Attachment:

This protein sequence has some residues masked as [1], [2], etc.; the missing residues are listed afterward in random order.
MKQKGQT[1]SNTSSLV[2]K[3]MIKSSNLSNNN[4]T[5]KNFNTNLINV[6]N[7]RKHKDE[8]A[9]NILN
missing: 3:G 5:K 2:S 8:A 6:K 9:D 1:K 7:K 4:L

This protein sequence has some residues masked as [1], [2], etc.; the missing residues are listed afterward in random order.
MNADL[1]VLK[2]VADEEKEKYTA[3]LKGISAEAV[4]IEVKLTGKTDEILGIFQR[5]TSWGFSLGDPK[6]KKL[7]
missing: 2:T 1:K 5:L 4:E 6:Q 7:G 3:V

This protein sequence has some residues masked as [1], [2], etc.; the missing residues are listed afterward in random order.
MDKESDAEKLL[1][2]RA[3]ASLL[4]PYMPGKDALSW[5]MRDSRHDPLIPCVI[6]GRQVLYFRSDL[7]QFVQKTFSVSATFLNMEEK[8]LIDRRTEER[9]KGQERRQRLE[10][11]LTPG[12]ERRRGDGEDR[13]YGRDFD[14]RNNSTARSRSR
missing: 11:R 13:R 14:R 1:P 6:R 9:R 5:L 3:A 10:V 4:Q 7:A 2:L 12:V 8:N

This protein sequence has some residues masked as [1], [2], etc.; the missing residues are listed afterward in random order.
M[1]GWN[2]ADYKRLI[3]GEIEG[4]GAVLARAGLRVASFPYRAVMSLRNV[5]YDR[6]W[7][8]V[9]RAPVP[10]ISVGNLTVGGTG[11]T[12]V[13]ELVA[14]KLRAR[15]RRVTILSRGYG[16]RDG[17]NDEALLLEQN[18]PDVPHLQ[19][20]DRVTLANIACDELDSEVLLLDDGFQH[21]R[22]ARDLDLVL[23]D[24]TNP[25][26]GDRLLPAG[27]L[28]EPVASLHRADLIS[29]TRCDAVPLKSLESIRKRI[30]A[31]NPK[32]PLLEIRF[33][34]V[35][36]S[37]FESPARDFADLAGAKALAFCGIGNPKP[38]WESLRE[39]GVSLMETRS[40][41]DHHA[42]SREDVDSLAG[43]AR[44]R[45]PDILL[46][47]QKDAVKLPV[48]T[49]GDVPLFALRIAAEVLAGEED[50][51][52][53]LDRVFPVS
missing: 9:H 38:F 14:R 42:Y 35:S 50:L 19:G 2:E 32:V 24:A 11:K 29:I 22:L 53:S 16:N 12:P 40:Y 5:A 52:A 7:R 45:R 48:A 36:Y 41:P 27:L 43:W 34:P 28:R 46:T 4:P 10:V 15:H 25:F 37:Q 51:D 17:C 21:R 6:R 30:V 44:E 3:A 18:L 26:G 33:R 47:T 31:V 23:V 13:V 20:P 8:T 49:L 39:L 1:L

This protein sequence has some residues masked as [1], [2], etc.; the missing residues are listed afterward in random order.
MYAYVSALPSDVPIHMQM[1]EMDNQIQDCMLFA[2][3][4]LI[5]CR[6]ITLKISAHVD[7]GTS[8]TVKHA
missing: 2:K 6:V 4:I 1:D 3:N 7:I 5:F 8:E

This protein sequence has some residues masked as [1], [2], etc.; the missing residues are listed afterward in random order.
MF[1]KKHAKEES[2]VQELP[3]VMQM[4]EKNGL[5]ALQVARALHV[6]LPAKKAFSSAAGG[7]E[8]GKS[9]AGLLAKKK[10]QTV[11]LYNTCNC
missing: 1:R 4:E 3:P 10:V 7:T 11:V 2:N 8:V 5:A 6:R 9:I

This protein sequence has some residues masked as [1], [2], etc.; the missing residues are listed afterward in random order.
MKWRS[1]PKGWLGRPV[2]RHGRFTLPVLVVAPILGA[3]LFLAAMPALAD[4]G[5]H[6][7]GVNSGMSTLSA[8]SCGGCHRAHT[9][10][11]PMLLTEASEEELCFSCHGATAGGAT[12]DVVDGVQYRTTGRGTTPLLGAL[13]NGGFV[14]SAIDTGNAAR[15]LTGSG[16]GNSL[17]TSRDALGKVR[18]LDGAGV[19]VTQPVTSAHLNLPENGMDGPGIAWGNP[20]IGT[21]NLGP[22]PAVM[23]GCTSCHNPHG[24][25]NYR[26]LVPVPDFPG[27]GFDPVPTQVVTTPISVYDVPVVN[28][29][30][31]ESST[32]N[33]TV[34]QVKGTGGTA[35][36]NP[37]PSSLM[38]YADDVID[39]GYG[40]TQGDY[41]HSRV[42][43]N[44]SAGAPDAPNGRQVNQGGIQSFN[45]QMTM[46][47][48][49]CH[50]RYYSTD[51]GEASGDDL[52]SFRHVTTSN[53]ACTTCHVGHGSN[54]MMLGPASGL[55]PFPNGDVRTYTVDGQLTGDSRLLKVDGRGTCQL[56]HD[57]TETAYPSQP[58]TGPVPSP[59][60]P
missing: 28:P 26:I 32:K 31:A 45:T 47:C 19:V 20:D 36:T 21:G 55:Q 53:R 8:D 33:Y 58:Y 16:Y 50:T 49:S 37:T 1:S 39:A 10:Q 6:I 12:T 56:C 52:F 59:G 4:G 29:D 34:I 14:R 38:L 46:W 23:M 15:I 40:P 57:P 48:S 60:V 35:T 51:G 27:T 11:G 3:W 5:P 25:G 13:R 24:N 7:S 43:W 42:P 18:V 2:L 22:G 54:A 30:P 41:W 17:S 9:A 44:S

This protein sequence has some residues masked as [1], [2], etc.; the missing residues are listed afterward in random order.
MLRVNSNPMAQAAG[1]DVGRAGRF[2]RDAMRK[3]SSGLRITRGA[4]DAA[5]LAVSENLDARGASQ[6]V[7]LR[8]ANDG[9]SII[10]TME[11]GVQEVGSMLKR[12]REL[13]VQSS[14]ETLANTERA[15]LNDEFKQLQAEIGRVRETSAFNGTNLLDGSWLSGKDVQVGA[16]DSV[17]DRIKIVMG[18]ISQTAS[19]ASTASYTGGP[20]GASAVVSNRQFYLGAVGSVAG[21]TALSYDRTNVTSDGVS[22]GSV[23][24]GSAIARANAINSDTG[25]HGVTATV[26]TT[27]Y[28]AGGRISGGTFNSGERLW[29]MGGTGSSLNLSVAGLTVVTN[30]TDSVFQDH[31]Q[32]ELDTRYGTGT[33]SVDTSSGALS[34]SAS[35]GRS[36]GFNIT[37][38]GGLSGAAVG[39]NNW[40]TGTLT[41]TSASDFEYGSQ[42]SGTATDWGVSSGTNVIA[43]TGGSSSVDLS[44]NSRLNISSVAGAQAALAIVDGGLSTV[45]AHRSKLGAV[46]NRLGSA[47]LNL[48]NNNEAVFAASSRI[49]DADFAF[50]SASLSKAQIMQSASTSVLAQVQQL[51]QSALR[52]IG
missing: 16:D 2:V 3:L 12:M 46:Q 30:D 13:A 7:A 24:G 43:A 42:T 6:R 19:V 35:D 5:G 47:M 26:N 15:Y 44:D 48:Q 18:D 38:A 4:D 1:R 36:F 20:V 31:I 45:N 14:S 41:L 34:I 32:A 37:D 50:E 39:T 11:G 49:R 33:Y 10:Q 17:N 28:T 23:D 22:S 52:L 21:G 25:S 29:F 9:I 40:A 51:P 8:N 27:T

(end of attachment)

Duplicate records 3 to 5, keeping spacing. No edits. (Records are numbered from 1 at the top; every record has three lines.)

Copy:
This protein sequence has some residues masked as [1], [2], etc.; the missing residues are listed afterward in random order.
MDKESDAEKLL[1][2]RA[3]ASLL[4]PYMPGKDALSW[5]MRDSRHDPLIPCVI[6]GRQVLYFRSDL[7]QFVQKTFSVSATFLNMEEK[8]LIDRRTEER[9]KGQERRQRLE[10][11]LTPG[12]ERRRGDGEDR[13]YGRDFD[14]RNNSTARSRSR
missing: 11:R 13:R 14:R 1:P 6:R 9:R 5:L 3:A 10:V 4:Q 7:A 2:L 12:V 8:N

This protein sequence has some residues masked as [1], [2], etc.; the missing residues are listed afterward in random order.
M[1]GWN[2]ADYKRLI[3]GEIEG[4]GAVLARAGLRVASFPYRAVMSLRNV[5]YDR[6]W[7][8]V[9]RAPVP[10]ISVGNLTVGGTG[11]T[12]V[13]ELVA[14]KLRAR[15]RRVTILSRGYG[16]RDG[17]NDEALLLEQN[18]PDVPHLQ[19][20]DRVTLANIACDELDSEVLLLDDGFQH[21]R[22]ARDLDLVL[23]D[24]TNP[25][26]GDRLLPAG[27]L[28]EPVASLHRADLIS[29]TRCDAVPLKSLESIRKRI[30]A[31]NPK[32]PLLEIRF[33][34]V[35][36]S[37]FESPARDFADLAGAKALAFCGIGNPKP[38]WESLRE[39]GVSLMETRS[40][41]DHHA[42]SREDVDSLAG[43]AR[44]R[45]PDILL[46][47]QKDAVKLPV[48]T[49]GDVPLFALRIAAEVLAGEED[50][51][52][53]LDRVFPVS
missing: 9:H 38:F 14:R 42:Y 35:S 50:L 19:G 2:E 32:V 24:A 11:K 29:I 22:L 53:S 16:N 12:P 40:Y 5:A 52:A 7:R 45:R 48:A 36:Y 41:P 27:L 43:W 34:P 28:R 46:T 4:P 10:V 15:H 25:F 37:Q 51:D 17:C 21:R 6:R 30:V 44:E 3:A 18:L 26:G 33:R 47:T 31:V 23:V 13:V 20:P 8:T 49:L 39:L 1:L

This protein sequence has some residues masked as [1], [2], etc.; the missing residues are listed afterward in random order.
MYAYVSALPSDVPIHMQM[1]EMDNQIQDCMLFA[2][3][4]LI[5]CR[6]ITLKISAHVD[7]GTS[8]TVKHA
missing: 2:K 6:V 4:I 1:D 3:N 7:I 5:F 8:E